to cook in bulk. Actually I call my plan, 'Serve and Store'. The first
years of homeschooling I had a home business of sewing for the
public. I would sew one day, cook one day. On the sewing days, we
would have leftovers from my cooking day. In other words, I would
cook and SERVE on one day...and sew and eat the food that we
had STORED on the next day! It was a nice balance which enabled
me to operate a successful sewing business while homeschooling
and homemaking! From this, I developed a habit of cooking in bulk
that has continued till today. It is easy to just buy double ingredients
-- usually it is cheaper! I just double my recipes and freeze the extra
dish. Yesterday I had the 'fruit' of my labors as we had lasagna
already prepared last week that only needed to be popped in the oven
and served with our fresh bread. You can be prepared at all times for
those dropping in if you freeze a variety of foods as you cook them!"

[Cindy's website is http://www.CindyRushton.com - she is a lot of fun!]


Do you have an idea, experience, or tip to share? Please write!
Send to: HN-ideas@familyclassroom.net

Resource Reviews

Common Sense Excellence: Faith-Filled Home Education
for Preschool to 5th Grade -- Reviewed by Cindy Prechtel
(For more information or to order: http://thehopechest.net )

Common Sense Excellence is an incredibly comprehensive guide to
giving your children a well balanced and indeed, excellent, education.
If experience is the best teacher, then we can all benefit from the
practical wisdom of a homeschool mom of 8, who has been busy
educating her own children for over a decade. With over 225 pages
of how-to's, encouragement and resource recommendations for those
teaching preschool - 5th grade, this is one book you’ll want to read
with a highlighter in hand!

The author, Virginia Knowles, has divided her book into three sections.
In Part 1, we are encouraged to strive for the goals of Faith-Filled
Education, rather than just the filling of the head with knowledge. In
this section, the author also covers the importance of respecting the
stages of childhood learning, multi-level teaching, and more. After
laying a strong foundation in Part 1, the reader is then introduced to a
guide for teaching each subject area in Part 2, Academic Subjects. Here
you will find encouragement to include learning in every aspect of your
day, what's typically covered in the elementary years for each subject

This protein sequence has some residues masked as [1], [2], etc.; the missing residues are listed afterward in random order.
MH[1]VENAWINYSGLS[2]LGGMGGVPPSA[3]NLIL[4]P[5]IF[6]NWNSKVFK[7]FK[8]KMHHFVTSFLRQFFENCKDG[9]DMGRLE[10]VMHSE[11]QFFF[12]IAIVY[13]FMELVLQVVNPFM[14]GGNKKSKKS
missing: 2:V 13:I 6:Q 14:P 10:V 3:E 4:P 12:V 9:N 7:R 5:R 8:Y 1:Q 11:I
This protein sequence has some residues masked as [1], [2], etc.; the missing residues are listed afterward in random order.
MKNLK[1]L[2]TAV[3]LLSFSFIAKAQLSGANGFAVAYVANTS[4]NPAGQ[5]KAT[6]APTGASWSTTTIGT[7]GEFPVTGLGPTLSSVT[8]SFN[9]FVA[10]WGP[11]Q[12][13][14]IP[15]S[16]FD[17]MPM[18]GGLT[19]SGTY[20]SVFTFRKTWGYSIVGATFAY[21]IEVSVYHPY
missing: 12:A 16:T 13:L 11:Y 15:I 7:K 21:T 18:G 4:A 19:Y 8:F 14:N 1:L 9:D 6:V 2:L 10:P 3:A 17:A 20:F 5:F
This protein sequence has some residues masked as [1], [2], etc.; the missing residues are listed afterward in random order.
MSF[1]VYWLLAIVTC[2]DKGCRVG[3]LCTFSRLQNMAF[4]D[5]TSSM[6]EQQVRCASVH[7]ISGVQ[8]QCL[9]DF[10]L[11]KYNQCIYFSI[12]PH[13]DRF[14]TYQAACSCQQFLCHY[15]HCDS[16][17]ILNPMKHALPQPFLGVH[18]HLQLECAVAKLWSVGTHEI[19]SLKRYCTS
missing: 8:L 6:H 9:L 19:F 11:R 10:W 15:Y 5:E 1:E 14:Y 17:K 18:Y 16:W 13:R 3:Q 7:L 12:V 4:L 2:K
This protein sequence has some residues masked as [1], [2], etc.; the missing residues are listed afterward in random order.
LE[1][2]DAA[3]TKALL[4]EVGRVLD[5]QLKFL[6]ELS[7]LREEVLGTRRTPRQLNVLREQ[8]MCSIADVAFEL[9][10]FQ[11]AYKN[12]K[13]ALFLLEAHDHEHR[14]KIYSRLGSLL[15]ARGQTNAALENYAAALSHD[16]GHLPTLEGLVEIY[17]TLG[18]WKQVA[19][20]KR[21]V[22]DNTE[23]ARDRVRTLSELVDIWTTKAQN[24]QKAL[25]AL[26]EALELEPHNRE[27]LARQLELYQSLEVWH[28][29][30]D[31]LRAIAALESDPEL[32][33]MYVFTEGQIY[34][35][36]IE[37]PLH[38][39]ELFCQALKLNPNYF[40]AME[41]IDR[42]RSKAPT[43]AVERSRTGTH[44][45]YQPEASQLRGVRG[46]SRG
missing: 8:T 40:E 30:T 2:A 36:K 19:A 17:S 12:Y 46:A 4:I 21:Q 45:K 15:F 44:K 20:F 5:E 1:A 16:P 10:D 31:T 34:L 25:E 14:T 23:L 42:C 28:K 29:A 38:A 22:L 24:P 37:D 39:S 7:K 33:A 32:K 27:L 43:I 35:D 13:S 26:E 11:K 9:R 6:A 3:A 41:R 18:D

and practical ways to "teach" these subjects, often without textbooks.
If you've ever wondered how subjects can be integrated and learned in a
more natural approach, you will appreciate the clear explanations and
resources suggested in this section. After covering some the 'nuts and
bolts' of teaching specific subjects, we move on to Part 3, Practical
Matters. For many, this section will be a favorite as it covers
important topics such as organization of school materials, scheduling,
lesson planning, record keeping, and evaluating your child's progress.

The homeschool market is flooded with 'how-to' books, and books by
small publishers can often be overlooked. I'm pleased to shine a spot-
light on Common Sense Excellence. I believe this book is destined to
become a classic, must-read book for Christian homeschool families.

This is a very abbreviated version. To read the complete review visit:

Last Issue's Reader Question

"Can anyone recommend some online junior high level courses,
specifically in science and chess. Has anyone complied a list of
online classes available for this age group, or by subject? Thanks!"
-- B.G.

Our Readers' Responses

"Here a few chess sites. We haven't tried them -- I just kept them
in case my children wanted to learn."

ChessKIDS Academy


ChessKIDS Academy Kids' Zone


And about the history of chess:


Answer our NEW Question

"We started homeschooling this year and I am wondering if there
is a general rule to follow regarding keeping any of my children's
elementary age work? I don't have a lot of storage space, and we
are not required by our state to keep a portfolio of our child's work.
Is there anything that I should keep just for the sake of keeping a
record or is it better to just keep 'scores' in subject areas? I only
do oral testing at the moment, and even that is really relaxed.
-- Jennifer in NC


Do you have some advice for Jennifer?

Please send your answer to: HN-answers@familyclassroom.net


Do you have a question you would like our readers to answer?

Send it to HN-questions@familyclassroom.net and we'll see
if we can help you out in a future issue!

Our Searchable Newsletter Archive

Access the Homeschool Notebook issues you have missed...
or search on a specific word or phrase in issues all the way
back to January 2001! Just go to this link:


Interactive Email Group

In an effort to help our readers become more of an interactive
community, we have set up an email loop at YahooGroups called

Here is the link to sign-up!



There are opportunities for you to be a sponsor of this
newsletter. If you are interested, drop an e-mail to
marketing@stretcher.com with "Homeschoolers-Notebook"
as the subject. We'll send you some information on how to
become a part of this ministry!


All contributed articles are printed with the author's prior
consent. It is assumed that any questions, tips or replies to
questions may be reprinted. All letters become the property of
the "Homeschooler's Notebook". [Occasionally your contribution
may have to be edited for space.]

Again, I welcome you to the group! Feel free to send any
contributions to HN-articles@familyclassroom.net or

Our main website is:

We also sponsor an incredible site with over 1,500 pages of helps!


This newsletter may be copied in its entirety without special per-
mission. To use any single part of the newsletter, please direct
your request to: Heather@FamilyClassroom.net


To subscribe, just send a blank email to the following address:

To unsubscribe send a blank email to the following address:


Next - Portfolio Keeping, Unschooling, and a Charlotte Mason Co-op!
Previous - Grandparents, Lego Math, High School Unit Studies

     Site content copyright individual contributors and FamilyClassroom.net 2001-2011 - Digital duplication expressly prohibited.
Privacy Policy | Advertise